Here, résumé means summary or recapitulation. In loads of American newspapers, the word résumé appears in theater and book reviews well before it shows up in classifieds. So while this might be the first time someone deployed résumé to refer to a professional summary, it predates the evolution of the word into a stand-alone term.
I care less about French meanings and false cognates than about the word résumé in the United States’ distinctive usage. When describing the “Chiefly North American” use of résumé (most of the world prefers “CVs”), the Oxford English Dictionary points to The Hartford Courant on April 3, 1938. An ad for a “Casualty Claim Examiner” encourages candidates to “send complete résumé with snapshot.”
I found an even earlier example. In The New York Herald Tribune, on December 27, 1931, the “Executive Service Corporation” on East 42nd Street posted the following ad: “Acct & statistical exp.; bring written résumé.” It felt like finding the first sonnet written on a 15th-century bar napkin.
Popken argues in “A Theoretical Study of Indirect Speech Acts in Résumés” that the act of reading a résumé can entail “an aggressive manufacture of meanings beyond those assumed by the literal text.” Herein lies a clear linguistic challenge.
To the floor of my rag and bone shop fall all superfluous meanings and innuendo. I tell advisees to describe previous work in bullet points. Use only strong verbs: led, managed, created, built, sold, exceeded, presented, collaborated, implemented and succeeded. Do this even if you think different words better describe your achievements during these grueling years: endured, survived, marched, overcame, wept, fought, broke, failed, blundered, relapsed, loved. This will improve the impression that you make on the reader!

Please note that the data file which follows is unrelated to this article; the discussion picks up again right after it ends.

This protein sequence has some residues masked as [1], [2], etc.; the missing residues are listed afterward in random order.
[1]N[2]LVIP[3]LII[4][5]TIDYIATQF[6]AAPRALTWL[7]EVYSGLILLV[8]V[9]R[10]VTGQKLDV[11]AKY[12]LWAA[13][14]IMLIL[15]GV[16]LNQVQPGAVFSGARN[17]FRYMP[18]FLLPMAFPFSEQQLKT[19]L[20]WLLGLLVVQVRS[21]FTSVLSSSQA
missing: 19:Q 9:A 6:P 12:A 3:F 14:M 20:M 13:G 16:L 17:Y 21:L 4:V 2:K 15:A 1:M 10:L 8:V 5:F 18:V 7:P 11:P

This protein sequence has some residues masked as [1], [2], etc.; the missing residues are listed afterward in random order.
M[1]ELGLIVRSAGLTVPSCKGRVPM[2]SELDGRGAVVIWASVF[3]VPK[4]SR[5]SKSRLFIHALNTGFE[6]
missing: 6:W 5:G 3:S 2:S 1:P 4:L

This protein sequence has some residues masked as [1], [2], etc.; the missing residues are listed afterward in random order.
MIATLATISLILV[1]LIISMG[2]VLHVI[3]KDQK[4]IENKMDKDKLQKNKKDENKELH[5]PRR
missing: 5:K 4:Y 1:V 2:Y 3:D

I didn’t know I would have this career. I don’t remember applying. Sure, résumés are one way to ply craft. To obsess over word counts, syllables and meanings.
But lately, I keep imagining myself as the protagonist in some maudlin campus novel. The protagonist works at an unnamed New England college. He spends his life in quiet service to future captains of finance, technology, medicine and law. He never rises above the rank of Associate Dean, da Vinci Center for Career Advancement. In the end, word spreads throughout LinkedIn that he lies on his deathbed, and his former students flock to campus for a tearful thank you, and one final revision.